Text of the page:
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Hydrol. Earth Syst. Sci., 18, 1653-1662, 2014
https://doi.org/10.5194/hess-18-1653-2014
© Author(s) 2014. This work is distributed under
the Creative Commons Attribution 3.0 License.
Research article
08 May 2014
China's water sustainability in the 21st century: a climate-informed water risk assessment covering multi-sector water demands
X. Chen1,2,5, D. Naresh3,4, L. Upmanu5,6, Z. Hao1, L. Dong7, Q. Ju1, J. Wang1, and S. Wang8 1State Key Laboratory of Hydrology-Water Resources and Hydraulic Engineering, Hohai University, Nanjing, 210098, China
2Bureau of Hydrology, Changjiang Water Resources Commission, Wuhan, 430010, China
3Department of Civil Engineering, The City University of New York (City College), New York, 10031, USA
4NOAA-Cooperative Remote Sensing Science and Technology Center, The City University of New York (City College), New York, 10031, USA
5Department of Earth and Environmental Engineering, Columbia University, New York, NY 10027, USA
6Columbia Water Center, The Earth Institute, Columbia University, New York, NY 10027, USA
7Research Center for Sustainable Hydropower Development, IWHR, Beijing, 10038, China
8Hydrology Bureau, Huai River Committee, Bengbu, 233001, China
Abstract. China is facing a water resources crisis with growing concerns as to the reliable supply of water for agricultural, industrial and domestic needs. High inter-annual rainfall variability and increasing consumptive use across the country exacerbates the situation further and is a constraint on future development. For water sustainability, it is necessary to examine the differences in water demand and supply and their spatio-temporal distribution in order to quantify the dimensions of the water risk. Here, a detailed quantitative assessment of water risk as measured by the spatial distribution of cumulated deficits for China is presented. Considering daily precipitation and temperature variability over fifty years and the current water demands, risk measures are developed to inform county level water deficits that account for both within-year and across-year variations in climate. We choose political rather than watershed boundaries since economic activity and water use are organized by county and the political process is best informed through that unit. As expected, the risk measures highlight North China Plain counties as highly water stressed. Regions with high water stress have high inter-annual variability in rainfall and now have depleted groundwater aquifers. The stress components due to agricultural, industrial and domestic water demands are illustrated separately to assess the vulnerability of particular sectors within the country to provide a basis for targeted policy analysis for reducing water stress.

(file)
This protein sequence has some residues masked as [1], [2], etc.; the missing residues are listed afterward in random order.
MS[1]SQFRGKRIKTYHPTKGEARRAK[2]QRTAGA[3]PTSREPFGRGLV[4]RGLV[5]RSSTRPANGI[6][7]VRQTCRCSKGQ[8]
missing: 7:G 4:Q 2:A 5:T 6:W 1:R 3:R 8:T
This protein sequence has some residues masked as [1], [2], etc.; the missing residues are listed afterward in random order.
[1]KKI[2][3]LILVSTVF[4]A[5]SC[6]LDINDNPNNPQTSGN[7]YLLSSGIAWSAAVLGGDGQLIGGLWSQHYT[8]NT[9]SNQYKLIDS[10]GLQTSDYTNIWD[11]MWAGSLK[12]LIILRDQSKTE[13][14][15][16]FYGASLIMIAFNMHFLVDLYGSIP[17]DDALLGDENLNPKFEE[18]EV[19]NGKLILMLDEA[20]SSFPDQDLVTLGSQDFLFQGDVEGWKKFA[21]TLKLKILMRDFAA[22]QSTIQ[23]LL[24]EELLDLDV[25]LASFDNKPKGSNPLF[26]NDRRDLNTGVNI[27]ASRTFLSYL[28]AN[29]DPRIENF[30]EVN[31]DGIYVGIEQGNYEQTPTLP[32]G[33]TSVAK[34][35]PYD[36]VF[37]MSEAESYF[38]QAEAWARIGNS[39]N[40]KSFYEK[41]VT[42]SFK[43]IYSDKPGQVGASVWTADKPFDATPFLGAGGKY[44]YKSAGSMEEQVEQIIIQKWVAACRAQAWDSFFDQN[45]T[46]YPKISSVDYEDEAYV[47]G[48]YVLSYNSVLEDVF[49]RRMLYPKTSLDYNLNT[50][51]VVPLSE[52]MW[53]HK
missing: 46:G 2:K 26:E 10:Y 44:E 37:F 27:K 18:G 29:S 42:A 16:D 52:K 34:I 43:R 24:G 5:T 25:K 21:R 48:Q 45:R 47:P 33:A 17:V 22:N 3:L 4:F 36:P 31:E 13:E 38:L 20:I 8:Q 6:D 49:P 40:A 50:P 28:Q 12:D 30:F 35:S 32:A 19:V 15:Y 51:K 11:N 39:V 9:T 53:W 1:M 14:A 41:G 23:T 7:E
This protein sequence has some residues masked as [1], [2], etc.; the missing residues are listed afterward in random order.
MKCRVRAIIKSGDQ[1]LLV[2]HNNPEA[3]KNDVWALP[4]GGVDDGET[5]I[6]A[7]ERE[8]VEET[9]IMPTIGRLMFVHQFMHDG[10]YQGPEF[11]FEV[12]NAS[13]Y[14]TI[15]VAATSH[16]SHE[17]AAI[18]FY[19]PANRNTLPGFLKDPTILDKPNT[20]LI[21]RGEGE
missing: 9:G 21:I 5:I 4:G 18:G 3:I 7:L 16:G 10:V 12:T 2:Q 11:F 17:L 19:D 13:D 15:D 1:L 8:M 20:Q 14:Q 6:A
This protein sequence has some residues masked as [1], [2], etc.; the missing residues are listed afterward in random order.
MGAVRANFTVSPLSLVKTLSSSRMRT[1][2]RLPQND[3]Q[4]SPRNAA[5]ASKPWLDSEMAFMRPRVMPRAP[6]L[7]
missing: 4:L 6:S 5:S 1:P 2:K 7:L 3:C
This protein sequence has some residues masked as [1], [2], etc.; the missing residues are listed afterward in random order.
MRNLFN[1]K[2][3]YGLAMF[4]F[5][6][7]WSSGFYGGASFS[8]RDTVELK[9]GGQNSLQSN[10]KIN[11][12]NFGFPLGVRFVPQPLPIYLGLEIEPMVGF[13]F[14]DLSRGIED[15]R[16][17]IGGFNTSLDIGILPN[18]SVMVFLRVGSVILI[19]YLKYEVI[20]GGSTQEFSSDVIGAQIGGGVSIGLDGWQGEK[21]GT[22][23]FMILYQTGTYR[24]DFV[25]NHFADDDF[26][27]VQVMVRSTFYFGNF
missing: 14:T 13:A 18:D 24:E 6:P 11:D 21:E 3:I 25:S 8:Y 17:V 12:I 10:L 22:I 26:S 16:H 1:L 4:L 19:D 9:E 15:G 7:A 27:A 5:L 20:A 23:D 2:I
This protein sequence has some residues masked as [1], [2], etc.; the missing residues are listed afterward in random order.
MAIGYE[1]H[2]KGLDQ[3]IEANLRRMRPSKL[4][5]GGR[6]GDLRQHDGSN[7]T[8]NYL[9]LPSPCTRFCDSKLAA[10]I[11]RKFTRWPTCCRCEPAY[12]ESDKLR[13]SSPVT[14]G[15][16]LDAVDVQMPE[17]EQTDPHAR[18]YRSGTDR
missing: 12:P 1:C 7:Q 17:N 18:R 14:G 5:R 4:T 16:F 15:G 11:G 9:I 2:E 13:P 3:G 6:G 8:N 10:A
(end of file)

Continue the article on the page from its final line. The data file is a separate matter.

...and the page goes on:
Citation: Chen, X., Naresh, D., Upmanu, L., Hao, Z., Dong, L., Ju, Q., Wang, J., and Wang, S.: China's water sustainability in the 21st century: a climate-informed water risk assessment covering multi-sector water demands, Hydrol. Earth Syst. Sci., 18, 1653-1662, https://doi.org/10.5194/hess-18-1653-2014, 2014.
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